IG rips VA chief over travel, tickets

Shulkin Trump telemed white house photo 

VA Secretary David Shulkin (center) shows off a telemedicine app at an Aug. 2017 White House event. (Official White House photo) 

Veterans Affairs Secretary David Shulkin is in the crosshairs of an inspector general report, which alleges Shulkin improperly accepted government travel for his wife and free tickets to Wimbledon while on a 10-day trip to Europe that cost taxpayers more than $120,000.

The report, released Feb. 14, generated strong pushback from Shulkin, a private law firm representing the secretary and the VA's deputy secretary.

The IG says its investigations have validated claims first aired in a Sept. 28, 2017, Washington Post article that Shulkin accepted government-paid travel for his wife, Dr. Merle Bari, for the trip and accepted tickets to tennis matches in violation of ethics rules. The report suggests that Shulkin and others acting on his behalf made false statements to the press. Additionally, the report alleges that Shulkin's chief of staff, Vivieca Wright Simpson, "made false representations to a VA ethics official" and "altered an official record" to make it appear the nature of the trip made Bari's government-paid travel a legitimate expense.

VA IG Michael Missal said in the report that he referred these alleged violations to the Justice Department for possible criminal prosecution, but that DOJ "decided not to prosecute at this time."

Missal's report also notes there is no evidence that Shulkin was aware of misrepresentations being made on his behalf or on behalf of his wife.

Lawmakers charged with VA oversight also are concerned. In a rare bipartisan, bicameral statement, the chairmen and ranking members of the Senate and House VA committees said, "We are still reviewing the full report, but after our briefing from VA Inspector General Mike Missal, we are disappointed by the details … regarding the trip taken by Dr. Shulkin and other VA officials, and we hope that the secretary will fully address the IG's findings."

The Europe trip took place about a month after Shulkin sent an all-staff memo, drafted in the wake of private travel scandals that led to the resignation of then-Health and Human Services Secretary Tom Price, reminding VA employees about prudent limits on government-paid travel.

The report alleges that, contrary to statements from Shulkin and his wife, the source of the Wimbledon tickets was not a personal friend, and therefore not subject to an exception on gifts.

This point in particular is hotly disputed in a rebuttal, included in the report, that was offered by the private law firm retained by Shulkin.

In a 16-page letter that includes 20 footnotes and 11 pages of signed witness declarations, Shulkin's attorney, Justin V. Shur of Molo Lamken, argues that the IG's analysis "is highly flawed both factually and legally." Shur argues that OIG misapplied its own standards throughout the probe, and that an OIG investigator improperly questioned a witness and supplied his own conclusions about Shulkin's conduct while downplaying potentially exculpatory evidence.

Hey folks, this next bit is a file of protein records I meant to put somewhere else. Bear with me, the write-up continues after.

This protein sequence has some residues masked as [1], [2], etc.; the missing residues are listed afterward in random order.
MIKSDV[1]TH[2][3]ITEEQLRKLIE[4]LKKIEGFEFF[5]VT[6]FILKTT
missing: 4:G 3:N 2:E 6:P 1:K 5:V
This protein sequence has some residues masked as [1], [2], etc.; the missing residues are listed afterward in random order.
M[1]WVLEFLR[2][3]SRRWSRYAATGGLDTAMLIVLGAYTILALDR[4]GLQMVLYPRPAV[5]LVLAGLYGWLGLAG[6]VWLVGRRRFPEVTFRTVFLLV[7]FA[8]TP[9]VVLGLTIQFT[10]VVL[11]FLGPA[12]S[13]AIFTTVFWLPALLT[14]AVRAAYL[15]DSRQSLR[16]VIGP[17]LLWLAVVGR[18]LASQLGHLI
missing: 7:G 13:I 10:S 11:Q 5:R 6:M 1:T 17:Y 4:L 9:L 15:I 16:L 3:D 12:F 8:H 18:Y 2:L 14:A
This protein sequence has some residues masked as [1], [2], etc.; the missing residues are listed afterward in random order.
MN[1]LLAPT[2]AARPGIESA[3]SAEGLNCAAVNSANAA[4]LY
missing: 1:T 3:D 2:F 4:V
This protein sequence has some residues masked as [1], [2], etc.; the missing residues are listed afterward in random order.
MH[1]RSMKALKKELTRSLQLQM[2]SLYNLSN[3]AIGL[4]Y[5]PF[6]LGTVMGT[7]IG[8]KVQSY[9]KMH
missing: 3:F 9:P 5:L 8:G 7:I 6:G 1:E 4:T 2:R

To get an idea of the level of detail contained in the report and the response, Shulkin's attorney and the OIG report are at odds on whether an "x" as a signoff to a text message is an indicator of friendship and intimacy or a throwaway sentiment commonly used by the British.

Shulkin's own response doesn't get in the weeds of the argument, but he contested the accusations as well.

"It is outrageous that you would portray my wife and me as attempting to take advantage of the government," Shulkin wrote to the OIG. "Your staff's conduct related to this investigation reeks of an agenda. Your portrayal of this trip is overall and entirely inaccurate."

The IG report recommends that Shulkin reimburse VA $4,312 to cover his wife's travel, and reimburse the source of the Wimbledon tickets for the full value of those expenses, or pay the Treasury an equal amount if the source declines to be reimbursed.

Additionally, the IG wants VA to examine whether administrative action against the chief of staff and others who allegedly made false representations cited in the report is appropriate. The IG also wants VA to examine travel vouchers and attendance records for trip participants, and make adjustments to leave and expenses where appropriate.

Finally, the IG is seeking refresher training for staff, including all travelers on the Europe trip, about travel approvals and gifts.

VA Deputy Secretary Tom Bowman, in agency reply comments, said Shulkin would reimburse travel and ticket costs if advised by the agency general counsel to do so. Bowman said the department needed more time to address whether to take adverse action against other VA employees named in the report, conduct an audit of trip expenses and attendance or provide refresher training for senior staff.

About the Author

Adam Mazmanian is executive editor of FCW.

Before joining the editing team, Mazmanian was an FCW staff writer covering Congress, government-wide technology policy and the Department of Veterans Affairs. Prior to joining FCW, Mazmanian was technology correspondent for National Journal and served in a variety of editorial roles at B2B news service SmartBrief. Mazmanian has contributed reviews and articles to the Washington Post, the Washington City Paper, Newsday, New York Press, Architect Magazine and other publications.

Click here for previous articles by Mazmanian. Connect with him on Twitter at @thisismaz.


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